Miles Kane – Don’t Forget Who You Are Review

There is no doubting Miles Kane’s ability as a musician and his developing song-writing talent. Though it’s not the most innovative thing ever, it’s not what he’s aiming for and there seems to be too much focus on what he wears or who he’s mates with rather than his music. People are obsessed about whether he is a mod or not and send him to the gallows or not depending if he passes their judgement. However he’s also hugely over-hyped by those like the NME who are always setting him up for a fall by acting as if he’s some saviour to revive the depleted music industry. In today’s world it’s nearly impossible for one person to do such a thing and what he’s doing currently will not do the job either so they are already setting him up for a fall in that case. He can’t win. However DFWYA is one of the most solid second albums for a while. He has played it safe with what he knows from Colour of the Trap but what he knows has enough scope for change. He’s done that with DFWYA. Each song is much more snappy and to the point and the excess and wild moments from his first album have been much  more controlled with this album to create a more mature and realistic second album. A small step in the right direction instead of the flatlinging of some peoples second albums like The Vaccines or Mumford & Sons but to be fair to The Vaccines; their second album was only months after their first. Mumford & Sons had a lot longer.

‘Don’t Forget Who You Are’ as the title track for the album which is probably one of the most familiar songs compared to Colour of the Trap. Those disstorted and sharp burts from the lead guitar are pretty familiar but are hardly a bad element. The similar song structure coupled with a different sort of rythm section which worked well together had also snookered him in how he could do nothing but fill the empty space with ‘la’s’ but if it’s a lead single some sing a long quality perhaps should be there and it’s provided. Apart from that the song is full of energy and confidence that a Miles Kane track typically has and you do get the slight feeling he was trying to pin-point the areas of his songs that he thought would make a great combination for the lead track and to some extent it work but perhaps it was too hypo-analysed. ‘Give Up was a single released mushc earlier on in the year and it does feel sort of detatched from the rest of the album in that. In certian ways ‘Give Up’ is a “heavier” and revved up version of Miles Kane with sharper and aggressive riffs with Miles’ vocals ripping through your eardrums like the guitars. However it’s also quite controlled and considered in the bridge sections with all the elements changing the tone along with Miles’ deeper vocals that flicks back to the in yer face feel to the song which often works well if it’s not over done.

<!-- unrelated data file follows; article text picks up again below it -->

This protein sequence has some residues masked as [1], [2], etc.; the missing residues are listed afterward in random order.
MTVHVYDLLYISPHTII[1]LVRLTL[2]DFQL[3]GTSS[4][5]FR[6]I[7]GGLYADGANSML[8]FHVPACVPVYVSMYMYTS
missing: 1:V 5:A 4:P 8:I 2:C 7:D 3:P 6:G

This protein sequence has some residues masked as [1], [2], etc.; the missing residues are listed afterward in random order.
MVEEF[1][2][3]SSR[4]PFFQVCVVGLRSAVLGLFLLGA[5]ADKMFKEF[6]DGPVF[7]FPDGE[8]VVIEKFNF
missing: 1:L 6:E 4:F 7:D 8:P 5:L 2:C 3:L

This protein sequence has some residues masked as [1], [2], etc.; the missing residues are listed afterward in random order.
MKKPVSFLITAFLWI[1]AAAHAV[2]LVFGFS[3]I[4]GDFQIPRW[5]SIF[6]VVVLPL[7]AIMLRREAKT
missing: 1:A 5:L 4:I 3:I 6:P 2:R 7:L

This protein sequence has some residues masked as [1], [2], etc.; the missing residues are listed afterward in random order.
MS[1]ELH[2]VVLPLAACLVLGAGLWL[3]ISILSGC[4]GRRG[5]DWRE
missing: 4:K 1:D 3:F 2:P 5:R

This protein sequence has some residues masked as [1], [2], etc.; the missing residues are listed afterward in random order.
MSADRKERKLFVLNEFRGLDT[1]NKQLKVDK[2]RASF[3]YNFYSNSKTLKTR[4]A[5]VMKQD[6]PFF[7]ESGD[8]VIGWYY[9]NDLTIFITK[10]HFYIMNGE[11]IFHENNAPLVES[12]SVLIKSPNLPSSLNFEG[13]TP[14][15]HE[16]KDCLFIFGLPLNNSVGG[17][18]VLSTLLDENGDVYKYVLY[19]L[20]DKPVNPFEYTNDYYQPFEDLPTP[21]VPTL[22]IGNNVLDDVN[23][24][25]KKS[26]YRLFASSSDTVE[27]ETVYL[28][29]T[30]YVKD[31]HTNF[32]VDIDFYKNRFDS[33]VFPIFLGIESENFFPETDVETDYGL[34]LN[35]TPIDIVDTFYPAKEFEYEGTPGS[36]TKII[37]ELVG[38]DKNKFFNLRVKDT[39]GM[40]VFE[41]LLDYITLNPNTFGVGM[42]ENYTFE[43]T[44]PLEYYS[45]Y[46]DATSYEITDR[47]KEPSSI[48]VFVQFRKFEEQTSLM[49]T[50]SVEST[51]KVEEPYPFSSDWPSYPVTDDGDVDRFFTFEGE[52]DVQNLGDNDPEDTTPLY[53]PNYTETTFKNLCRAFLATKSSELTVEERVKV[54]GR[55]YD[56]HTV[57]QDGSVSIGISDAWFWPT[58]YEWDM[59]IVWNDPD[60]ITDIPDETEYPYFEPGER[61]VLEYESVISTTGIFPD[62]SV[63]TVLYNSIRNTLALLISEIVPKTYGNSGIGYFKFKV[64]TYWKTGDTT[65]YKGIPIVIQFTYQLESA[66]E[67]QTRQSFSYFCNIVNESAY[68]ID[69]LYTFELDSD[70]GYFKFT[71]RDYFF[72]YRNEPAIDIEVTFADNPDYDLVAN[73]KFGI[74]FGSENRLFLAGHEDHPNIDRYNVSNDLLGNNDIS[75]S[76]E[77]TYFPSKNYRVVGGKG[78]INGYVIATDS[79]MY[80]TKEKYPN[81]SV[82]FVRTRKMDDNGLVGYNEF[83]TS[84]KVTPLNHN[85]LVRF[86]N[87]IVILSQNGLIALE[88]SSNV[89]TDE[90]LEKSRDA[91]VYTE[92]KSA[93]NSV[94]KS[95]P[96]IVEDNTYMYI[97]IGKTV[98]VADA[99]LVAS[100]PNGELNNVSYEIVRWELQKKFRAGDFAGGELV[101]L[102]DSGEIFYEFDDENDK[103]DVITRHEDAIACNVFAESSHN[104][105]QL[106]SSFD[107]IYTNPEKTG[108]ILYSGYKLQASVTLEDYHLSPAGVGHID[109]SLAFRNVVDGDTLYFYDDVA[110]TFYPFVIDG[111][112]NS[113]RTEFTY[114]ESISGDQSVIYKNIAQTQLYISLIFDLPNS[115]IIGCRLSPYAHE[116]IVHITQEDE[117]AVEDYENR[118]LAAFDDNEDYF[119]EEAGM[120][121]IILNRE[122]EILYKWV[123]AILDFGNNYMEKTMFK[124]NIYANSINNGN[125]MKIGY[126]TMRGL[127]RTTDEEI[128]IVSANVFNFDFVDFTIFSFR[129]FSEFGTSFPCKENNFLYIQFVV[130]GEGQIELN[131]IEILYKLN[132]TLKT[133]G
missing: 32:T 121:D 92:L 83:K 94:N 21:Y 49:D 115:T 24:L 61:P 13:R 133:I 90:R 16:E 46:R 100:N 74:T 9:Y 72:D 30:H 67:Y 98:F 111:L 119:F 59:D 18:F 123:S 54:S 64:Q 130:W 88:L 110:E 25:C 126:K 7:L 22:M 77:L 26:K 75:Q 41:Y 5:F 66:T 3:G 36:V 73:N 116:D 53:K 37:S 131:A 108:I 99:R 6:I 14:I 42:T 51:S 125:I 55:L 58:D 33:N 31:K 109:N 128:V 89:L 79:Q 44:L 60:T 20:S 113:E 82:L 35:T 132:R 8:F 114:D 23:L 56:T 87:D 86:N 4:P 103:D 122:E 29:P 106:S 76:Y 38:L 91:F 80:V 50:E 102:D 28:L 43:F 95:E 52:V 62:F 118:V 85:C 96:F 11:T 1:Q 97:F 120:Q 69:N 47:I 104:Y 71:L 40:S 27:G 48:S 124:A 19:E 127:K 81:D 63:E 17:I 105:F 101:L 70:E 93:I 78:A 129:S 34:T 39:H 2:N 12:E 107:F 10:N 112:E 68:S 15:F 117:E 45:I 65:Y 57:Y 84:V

‘Out of Control’ is perhaps a little less typical in how it’s more melodic and very considered with acoustic and string elements. The very subtle injections of that sharp guitar riff works well along with the other two elements to play the supporting role and give full focus to Miles and the vocals and lyrics. Other tunes like ‘You’re gonna get it’ have a great rythmic quality to them that marries well with the exuberant style Miles Kane better than it did on the title track. The song if much more rock ‘n’ roll leaning than the alternative angle that songs like ‘Give Up’ have and it gives a better sense of variety and depth in the album but not to a massive extent. The scattered and stop start approach of the instumentals on songs like ‘Tonight’ also cahnge at each interval to mimic the vocal direction to lead to the smooth transition to the chorus and at times is very bass driven and the album itself is much mor bass driver than ‘Colour of the Trap’ and it’s all the better for it. The bass eliminates many of the different guitar tracks and actually gives Miles more space for the vocals and the guitar solo’s that are more valued because of it. It’s not a massive change of direction but he’s certainly tidied up any weak links or any mess from the first album. He’s also made a slightly more melodic and rythmic album that is an even better representation of a live Miles Kane performance and that is something he excels in. My ears are still ringing from when I saw him last. With all that in mind the album is a slight improvement on Colour of the Trap that see’s Miles try one or two new things in a subtle fashion. His core fans will love it for sure and his musicality may drawn in others too. Not mindblowing but not too bad either

Miles Kane – Don’t Forget Who You Are = 7/10

Images from www.thisisfakediy.co.uk / www.nme.com

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